Two Japanese words -- "karoshi" and "keiretsu" -- have made it into the Oxford English Dictionary for the first time.
The business-related words are among several hundred new additions to the Oxford English Dictionary Online, which is updated quarterly.
An Oxford spokeswoman said the words were included by the dictionary's lexicographers because they had been appearing frequently in the English-language media in Britain and in the rest of the English-speaking world.
The dictionary defines karoshi as "death brought on by overwork or job-related exhaustion" and keiretsu as "a hierarchy of suppliers, subcontractors, etc. owned or part-owned by a parent company which they serve."
A second, more popularly used definition the dictionary gives to keiretsu is "a conglomeration of separate businesses linked together by cross-shareholdings in one another to form a robust corporate structure, highly resistant to takeover bids or drastic losses."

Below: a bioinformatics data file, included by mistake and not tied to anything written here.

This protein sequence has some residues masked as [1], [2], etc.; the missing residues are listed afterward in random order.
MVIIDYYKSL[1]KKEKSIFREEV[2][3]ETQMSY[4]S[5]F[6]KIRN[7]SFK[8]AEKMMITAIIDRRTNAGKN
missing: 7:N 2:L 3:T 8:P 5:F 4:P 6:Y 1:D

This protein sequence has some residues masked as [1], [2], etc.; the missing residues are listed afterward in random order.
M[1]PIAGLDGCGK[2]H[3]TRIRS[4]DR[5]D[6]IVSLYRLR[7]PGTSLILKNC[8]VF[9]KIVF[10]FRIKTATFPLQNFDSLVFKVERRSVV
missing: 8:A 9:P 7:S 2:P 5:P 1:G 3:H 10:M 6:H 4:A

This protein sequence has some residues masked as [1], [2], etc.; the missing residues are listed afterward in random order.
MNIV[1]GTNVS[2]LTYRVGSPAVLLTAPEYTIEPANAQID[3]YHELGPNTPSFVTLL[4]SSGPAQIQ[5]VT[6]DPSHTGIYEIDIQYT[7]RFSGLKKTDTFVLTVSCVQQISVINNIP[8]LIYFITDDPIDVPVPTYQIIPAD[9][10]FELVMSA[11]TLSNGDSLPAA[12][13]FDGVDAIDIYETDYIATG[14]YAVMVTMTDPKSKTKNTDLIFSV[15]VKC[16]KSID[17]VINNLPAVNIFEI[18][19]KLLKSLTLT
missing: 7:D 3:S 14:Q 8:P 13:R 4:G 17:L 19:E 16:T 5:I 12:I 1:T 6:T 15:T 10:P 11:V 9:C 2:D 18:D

In addition to the new words, the online version of the dictionary has an improved search engine, which officials say will allow, for example, subscribers to search for all the words of Japanese origin that entered the English language in the 16th century.
The first edition of the Oxford Dictionary was completed in 1928. The online version ( www.oed.com) provides subscribers access to 20 volumes of the dictionary's second edition and three volumes of additions -- a total of approximately 500,000 words.